Andrew UlleBill Da Costa WilliamsBucoJosechiky
  • BonesBones Moderator
    Posts: 2,924
    For me, it is hard to be playing a show and announcing a song that was "a #1 tune just about 100 years ago" and looking out at a sea of 30-50 somethings who have no idea and never heard it.

    I just tell 'em I wrote it! JK

    Actually, that's one thing that is cool about the genre. Most people have never heard it (at least that they know of). I've even had pro jazz musicians come up to me at a gig and ask me "what was the name of that song" for obvious GJ standards like Douce Ambiance. A lot of people think you've invented something new :-)
  • Posts: 2,889
    I like both of what is said above but...

    Why is that you hear a lot about this music originally being meant as the music for dancing?
    I think that's just a romantic notion, this idealized picture in people's mind.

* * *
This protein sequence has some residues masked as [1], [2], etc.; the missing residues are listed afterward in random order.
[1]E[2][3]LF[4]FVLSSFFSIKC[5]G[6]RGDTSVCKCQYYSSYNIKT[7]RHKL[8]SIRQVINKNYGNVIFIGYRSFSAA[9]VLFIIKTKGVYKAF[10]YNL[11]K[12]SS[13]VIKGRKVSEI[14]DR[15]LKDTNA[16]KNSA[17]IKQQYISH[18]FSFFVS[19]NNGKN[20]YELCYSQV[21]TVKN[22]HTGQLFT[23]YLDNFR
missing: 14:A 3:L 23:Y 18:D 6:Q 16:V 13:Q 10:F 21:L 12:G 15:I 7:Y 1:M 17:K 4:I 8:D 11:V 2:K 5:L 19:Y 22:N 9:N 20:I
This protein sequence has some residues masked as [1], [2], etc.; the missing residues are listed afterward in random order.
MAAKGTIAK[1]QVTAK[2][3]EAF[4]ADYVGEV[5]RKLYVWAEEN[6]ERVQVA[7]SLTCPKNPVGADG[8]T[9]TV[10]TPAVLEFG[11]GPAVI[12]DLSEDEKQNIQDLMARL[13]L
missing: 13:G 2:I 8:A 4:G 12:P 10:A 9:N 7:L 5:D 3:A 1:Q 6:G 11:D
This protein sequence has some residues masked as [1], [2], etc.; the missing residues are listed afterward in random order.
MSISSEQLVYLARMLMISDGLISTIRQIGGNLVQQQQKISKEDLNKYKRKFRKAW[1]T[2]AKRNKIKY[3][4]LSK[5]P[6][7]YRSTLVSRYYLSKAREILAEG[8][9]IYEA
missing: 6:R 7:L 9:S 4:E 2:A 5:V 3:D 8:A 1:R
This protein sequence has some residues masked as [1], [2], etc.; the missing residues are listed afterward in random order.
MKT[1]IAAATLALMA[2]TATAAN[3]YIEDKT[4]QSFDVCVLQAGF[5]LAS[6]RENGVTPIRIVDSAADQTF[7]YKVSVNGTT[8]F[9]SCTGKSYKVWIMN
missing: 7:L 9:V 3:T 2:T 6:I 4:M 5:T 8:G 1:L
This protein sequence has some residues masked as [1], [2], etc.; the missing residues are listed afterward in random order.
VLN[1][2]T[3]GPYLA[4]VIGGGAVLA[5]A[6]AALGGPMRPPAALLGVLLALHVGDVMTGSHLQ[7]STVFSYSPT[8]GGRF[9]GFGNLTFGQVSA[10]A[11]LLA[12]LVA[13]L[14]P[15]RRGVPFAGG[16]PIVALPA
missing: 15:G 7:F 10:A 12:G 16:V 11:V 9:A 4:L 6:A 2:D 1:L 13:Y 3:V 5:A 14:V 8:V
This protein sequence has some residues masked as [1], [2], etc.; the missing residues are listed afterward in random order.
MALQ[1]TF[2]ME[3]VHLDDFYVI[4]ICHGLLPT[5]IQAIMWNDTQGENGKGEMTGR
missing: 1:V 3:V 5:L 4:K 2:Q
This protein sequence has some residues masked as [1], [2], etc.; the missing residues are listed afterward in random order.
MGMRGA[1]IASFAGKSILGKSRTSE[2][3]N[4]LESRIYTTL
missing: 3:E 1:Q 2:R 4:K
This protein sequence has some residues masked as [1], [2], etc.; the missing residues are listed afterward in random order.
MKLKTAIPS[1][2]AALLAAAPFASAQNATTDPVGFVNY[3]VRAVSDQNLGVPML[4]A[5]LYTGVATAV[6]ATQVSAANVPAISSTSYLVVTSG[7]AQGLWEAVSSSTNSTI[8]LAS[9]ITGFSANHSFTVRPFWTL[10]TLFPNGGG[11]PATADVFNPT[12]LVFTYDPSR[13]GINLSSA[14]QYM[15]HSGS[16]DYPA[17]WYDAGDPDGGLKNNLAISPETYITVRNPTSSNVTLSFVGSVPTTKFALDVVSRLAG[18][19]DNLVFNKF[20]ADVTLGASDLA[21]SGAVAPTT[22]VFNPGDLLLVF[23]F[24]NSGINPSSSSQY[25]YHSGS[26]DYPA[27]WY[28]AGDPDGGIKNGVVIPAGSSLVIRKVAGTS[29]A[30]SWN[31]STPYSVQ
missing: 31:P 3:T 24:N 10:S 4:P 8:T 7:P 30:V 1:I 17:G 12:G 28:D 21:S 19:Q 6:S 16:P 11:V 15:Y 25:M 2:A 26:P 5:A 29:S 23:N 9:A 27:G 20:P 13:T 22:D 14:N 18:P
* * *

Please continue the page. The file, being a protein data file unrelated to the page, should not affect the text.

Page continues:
For musicians of the day though, why would you think they intended the music to be made and played for dancing? I think that was a lucky accident, the sign of the times. It's was popular at the moment. But the musicians and Django, he and they just had an itch to express themselves through music. The music got composed, arranged and played for whatever paid the bills. If I had to guess and pick what Django might have preferred, between the room full of dancers and a bar full of people admiring his skills and his artistry, I'd pick the latter.
    Sure when it comes to the tempo, I like to play and listen to it when it can be danced to because that's what I'm more comfortable with and the melodies don't get lost like they sometimes do at the breakneck speeds.

    This thread deviated quickly...

    So back to Bireli, I'd actually like to hear what is it that he would like to do musically if he didn't have to worry about paying the bills whatsoever? There isn't a whole lot he didn't do. His career has been more varied than anybody's else I can think of that I listened to and followed in my lifetime.
    Every note wants to go somewhere-Kurt Rosenwinkel